The mission of the Georgia Cancer Center and oncologists across the globe is to provide the best patient care possible while navigating several factors that arise before, during and after the treatment process. This is why a group of oncologists from across the world came together to develop guidelines for patients diagnosed with prostate, testicular and other genitourinary cancers.
“Over the last several months, the diagnosis, treatment and surveillance of genitourinary malignancies have been transformed by the global COVID-19 pandemic,” said Dr. Zach Klaassen, a urologic surgical oncologist at the Georgia Cancer Center. “A severe COVID-19 phenotype is seen more commonly in men and older, more comorbid patients. Indeed, this is the same comorbidity profile common for patients with genitourinary malignancies.”
Part of the concern comes from oncologists working during the coronavirus pandemic and finding themselves needing to be mindful of supplies that may be needed by patients receiving treatment for the virus. As a result, it is important to prioritize the timely care of patients for whom delays are most likely to result in adverse outcomes, also taking into account the patient’s age, comorbidities, symptoms, and life expectancy. In the absence of data, the guidance of care relies on expert opinion, including a collaborative review titled Risks from Deferring Treatment for Genitourinary Cancers: A Collaborative Review to Aid Triage and Management During the COVID-19 Pandemic published April 21 in European Urology.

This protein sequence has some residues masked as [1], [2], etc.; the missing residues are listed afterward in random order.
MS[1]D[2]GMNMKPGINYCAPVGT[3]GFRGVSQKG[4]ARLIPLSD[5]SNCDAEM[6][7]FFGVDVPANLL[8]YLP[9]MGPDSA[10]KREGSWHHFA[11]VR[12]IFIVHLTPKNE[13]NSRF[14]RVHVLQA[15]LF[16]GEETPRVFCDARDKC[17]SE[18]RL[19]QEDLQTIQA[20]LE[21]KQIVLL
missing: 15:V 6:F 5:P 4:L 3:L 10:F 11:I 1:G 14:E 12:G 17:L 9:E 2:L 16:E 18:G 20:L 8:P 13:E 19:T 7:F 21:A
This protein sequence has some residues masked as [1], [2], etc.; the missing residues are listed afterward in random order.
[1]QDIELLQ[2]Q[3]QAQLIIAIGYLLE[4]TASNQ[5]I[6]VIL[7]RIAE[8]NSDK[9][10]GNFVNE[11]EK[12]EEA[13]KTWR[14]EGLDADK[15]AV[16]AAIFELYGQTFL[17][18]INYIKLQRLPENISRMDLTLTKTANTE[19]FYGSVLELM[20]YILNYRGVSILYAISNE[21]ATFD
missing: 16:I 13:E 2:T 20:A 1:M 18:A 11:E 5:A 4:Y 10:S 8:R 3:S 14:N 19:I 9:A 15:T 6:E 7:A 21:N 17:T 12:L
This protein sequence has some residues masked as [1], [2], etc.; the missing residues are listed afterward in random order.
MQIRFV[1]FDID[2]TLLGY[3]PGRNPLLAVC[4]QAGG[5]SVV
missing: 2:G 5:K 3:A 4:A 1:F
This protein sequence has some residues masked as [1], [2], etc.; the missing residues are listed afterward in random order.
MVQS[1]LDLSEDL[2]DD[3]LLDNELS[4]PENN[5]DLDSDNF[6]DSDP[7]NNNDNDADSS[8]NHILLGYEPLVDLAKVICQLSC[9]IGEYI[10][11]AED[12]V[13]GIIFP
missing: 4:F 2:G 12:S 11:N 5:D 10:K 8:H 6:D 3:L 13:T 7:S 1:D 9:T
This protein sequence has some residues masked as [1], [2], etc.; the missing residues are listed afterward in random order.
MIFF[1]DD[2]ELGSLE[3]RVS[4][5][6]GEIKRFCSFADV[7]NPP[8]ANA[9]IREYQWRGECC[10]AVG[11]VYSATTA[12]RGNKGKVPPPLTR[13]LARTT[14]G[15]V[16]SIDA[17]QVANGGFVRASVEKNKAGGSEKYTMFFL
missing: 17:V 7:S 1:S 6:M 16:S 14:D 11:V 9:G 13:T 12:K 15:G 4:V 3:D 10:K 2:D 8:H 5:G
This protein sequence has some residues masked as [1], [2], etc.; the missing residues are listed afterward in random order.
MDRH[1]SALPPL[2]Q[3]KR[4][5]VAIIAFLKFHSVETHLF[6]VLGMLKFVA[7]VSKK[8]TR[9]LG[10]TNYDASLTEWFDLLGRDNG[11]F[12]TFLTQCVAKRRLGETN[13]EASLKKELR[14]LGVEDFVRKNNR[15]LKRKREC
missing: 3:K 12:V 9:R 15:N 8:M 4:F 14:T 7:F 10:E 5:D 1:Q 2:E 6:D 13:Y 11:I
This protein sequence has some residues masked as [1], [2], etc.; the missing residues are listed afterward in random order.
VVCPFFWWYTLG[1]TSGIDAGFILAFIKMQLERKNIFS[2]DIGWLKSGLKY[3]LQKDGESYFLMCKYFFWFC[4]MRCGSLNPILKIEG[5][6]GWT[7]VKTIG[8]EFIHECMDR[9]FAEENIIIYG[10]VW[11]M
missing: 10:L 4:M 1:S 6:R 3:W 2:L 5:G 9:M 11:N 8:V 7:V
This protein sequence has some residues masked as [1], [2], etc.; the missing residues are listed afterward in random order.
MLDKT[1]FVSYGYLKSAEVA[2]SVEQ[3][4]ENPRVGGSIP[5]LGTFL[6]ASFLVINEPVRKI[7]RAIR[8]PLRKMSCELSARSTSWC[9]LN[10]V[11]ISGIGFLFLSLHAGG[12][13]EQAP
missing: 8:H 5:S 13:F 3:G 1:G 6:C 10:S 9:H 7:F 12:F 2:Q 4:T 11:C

In their research findings, Klaassen and the team determined active surveillance should be the preferred management strategy for patients with low-risk prostate cancer. Patients considering focal therapy may safely defer treatment until the pandemic is over. And patients with intermediate and high-risk disease, delays of 3 to 6 months appear not to be associated with adverse pathologic outcomes, biochemical recurrence, or survival outcomes.
“In Italy, which was one of the hardest hit countries during the early phase of the pandemic, medical surveys from the Lombardy region of Italy showed that among 1,591 patients admitted to the ICU, the median age was 63 years and 82% were male,” Klaassen said. “Among these patients, the mortality rate was 26%, which is likely to increase with additional follow-up.”
According to their paper, surgery can be delayed in patients diagnosed with bladder cancer if the cancer is a low-grade non-muscle invasive bladder cancer. Also, radiation therapy can be considered as an alternative to surgery depending on the patient and the type of bladder cancer they have. For patients with large kidney masses, the group recommended minimal delays for surgical intervention, when feasible.
“Without question, there is a significant psychological burden associated with a cancer diagnosis, likely magnified by delays in treatment,” Klaassen said. “Oncologists need to step up and be a frontline advocate for their patient’s mental health to make sure their diagnosis, along with potential delays due to the COVID-19 pandemic, do not overwhelm them emotionally.”